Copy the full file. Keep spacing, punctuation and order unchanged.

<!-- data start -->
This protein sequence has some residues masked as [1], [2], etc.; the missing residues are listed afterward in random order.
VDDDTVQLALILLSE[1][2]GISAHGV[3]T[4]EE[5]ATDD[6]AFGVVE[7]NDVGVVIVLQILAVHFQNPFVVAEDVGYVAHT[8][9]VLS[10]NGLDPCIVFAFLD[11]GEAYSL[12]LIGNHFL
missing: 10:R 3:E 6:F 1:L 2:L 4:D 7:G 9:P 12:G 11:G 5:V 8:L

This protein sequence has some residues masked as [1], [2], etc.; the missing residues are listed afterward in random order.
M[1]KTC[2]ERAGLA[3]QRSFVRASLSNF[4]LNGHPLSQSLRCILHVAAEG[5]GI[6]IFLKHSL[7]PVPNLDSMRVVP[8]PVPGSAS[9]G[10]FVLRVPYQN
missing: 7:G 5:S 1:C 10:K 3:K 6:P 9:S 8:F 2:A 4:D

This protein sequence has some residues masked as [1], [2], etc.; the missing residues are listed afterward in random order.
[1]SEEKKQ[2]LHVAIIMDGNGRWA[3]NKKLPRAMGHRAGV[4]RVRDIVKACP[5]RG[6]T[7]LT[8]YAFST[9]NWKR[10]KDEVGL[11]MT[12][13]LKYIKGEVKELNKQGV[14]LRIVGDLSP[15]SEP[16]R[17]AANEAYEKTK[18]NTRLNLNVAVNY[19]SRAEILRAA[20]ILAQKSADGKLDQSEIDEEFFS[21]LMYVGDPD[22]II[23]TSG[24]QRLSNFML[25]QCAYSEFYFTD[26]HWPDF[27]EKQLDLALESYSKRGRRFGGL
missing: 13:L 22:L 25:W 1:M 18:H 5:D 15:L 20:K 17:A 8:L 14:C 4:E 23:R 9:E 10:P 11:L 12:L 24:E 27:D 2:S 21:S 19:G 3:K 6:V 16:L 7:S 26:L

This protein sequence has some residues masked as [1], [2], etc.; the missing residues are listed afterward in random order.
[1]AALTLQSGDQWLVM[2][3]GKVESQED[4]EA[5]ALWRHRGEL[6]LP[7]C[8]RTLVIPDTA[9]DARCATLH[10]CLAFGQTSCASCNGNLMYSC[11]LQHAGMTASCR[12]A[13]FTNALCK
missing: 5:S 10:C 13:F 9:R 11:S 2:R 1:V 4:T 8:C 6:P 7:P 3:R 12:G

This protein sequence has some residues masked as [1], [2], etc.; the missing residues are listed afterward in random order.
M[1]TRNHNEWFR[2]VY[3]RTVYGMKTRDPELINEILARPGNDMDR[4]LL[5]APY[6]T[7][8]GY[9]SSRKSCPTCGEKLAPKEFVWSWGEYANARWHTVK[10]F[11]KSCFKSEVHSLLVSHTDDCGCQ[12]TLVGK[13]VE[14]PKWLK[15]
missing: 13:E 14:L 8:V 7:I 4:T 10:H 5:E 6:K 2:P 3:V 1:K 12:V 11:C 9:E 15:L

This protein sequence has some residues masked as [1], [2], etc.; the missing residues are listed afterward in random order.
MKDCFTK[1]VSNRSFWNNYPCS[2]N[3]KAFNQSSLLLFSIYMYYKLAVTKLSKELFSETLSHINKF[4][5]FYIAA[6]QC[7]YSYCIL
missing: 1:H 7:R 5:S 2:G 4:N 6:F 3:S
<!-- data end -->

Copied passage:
This protein sequence has some residues masked as [1], [2], etc.; the missing residues are listed afterward in random order.
VDDDTVQLALILLSE[1][2]GISAHGV[3]T[4]EE[5]ATDD[6]AFGVVE[7]NDVGVVIVLQILAVHFQNPFVVAEDVGYVAHT[8][9]VLS[10]NGLDPCIVFAFLD[11]GEAYSL[12]LIGNHFL
missing: 10:R 3:E 6:F 1:L 2:L 4:D 7:G 9:P 12:G 11:G 5:V 8:L

This protein sequence has some residues masked as [1], [2], etc.; the missing residues are listed afterward in random order.
M[1]KTC[2]ERAGLA[3]QRSFVRASLSNF[4]LNGHPLSQSLRCILHVAAEG[5]GI[6]IFLKHSL[7]PVPNLDSMRVVP[8]PVPGSAS[9]G[10]FVLRVPYQN
missing: 7:G 5:S 1:C 10:K 3:K 6:P 9:S 8:F 2:A 4:D

This protein sequence has some residues masked as [1], [2], etc.; the missing residues are listed afterward in random order.
[1]SEEKKQ[2]LHVAIIMDGNGRWA[3]NKKLPRAMGHRAGV[4]RVRDIVKACP[5]RG[6]T[7]LT[8]YAFST[9]NWKR[10]KDEVGL[11]MT[12][13]LKYIKGEVKELNKQGV[14]LRIVGDLSP[15]SEP[16]R[17]AANEAYEKTK[18]NTRLNLNVAVNY[19]SRAEILRAA[20]ILAQKSADGKLDQSEIDEEFFS[21]LMYVGDPD[22]II[23]TSG[24]QRLSNFML[25]QCAYSEFYFTD[26]HWPDF[27]EKQLDLALESYSKRGRRFGGL
missing: 13:L 22:L 25:W 1:M 18:H 5:D 15:L 20:K 17:A 8:L 14:C 4:E 23:R 9:E 10:P 11:L 12:L 24:E 27:D 2:S 21:S 19:G 3:K 6:V 16:L 7:S 26:L

This protein sequence has some residues masked as [1], [2], etc.; the missing residues are listed afterward in random order.
[1]AALTLQSGDQWLVM[2][3]GKVESQED[4]EA[5]ALWRHRGEL[6]LP[7]C[8]RTLVIPDTA[9]DARCATLH[10]CLAFGQTSCASCNGNLMYSC[11]LQHAGMTASCR[12]A[13]FTNALCK
missing: 5:S 10:C 13:F 9:R 11:S 2:R 1:V 4:T 8:C 6:P 7:P 3:R 12:G

This protein sequence has some residues masked as [1], [2], etc.; the missing residues are listed afterward in random order.
M[1]TRNHNEWFR[2]VY[3]RTVYGMKTRDPELINEILARPGNDMDR[4]LL[5]APY[6]T[7][8]GY[9]SSRKSCPTCGEKLAPKEFVWSWGEYANARWHTVK[10]F[11]KSCFKSEVHSLLVSHTDDCGCQ[12]TLVGK[13]VE[14]PKWLK[15]
missing: 13:E 14:L 8:V 7:I 4:T 10:H 5:E 6:K 2:P 3:V 1:K 12:V 11:C 9:E 15:L

This protein sequence has some residues masked as [1], [2], etc.; the missing residues are listed afterward in random order.
MKDCFTK[1]VSNRSFWNNYPCS[2]N[3]KAFNQSSLLLFSIYMYYKLAVTKLSKELFSETLSHINKF[4][5]FYIAA[6]QC[7]YSYCIL
missing: 1:H 7:R 5:S 2:G 4:N 6:F 3:S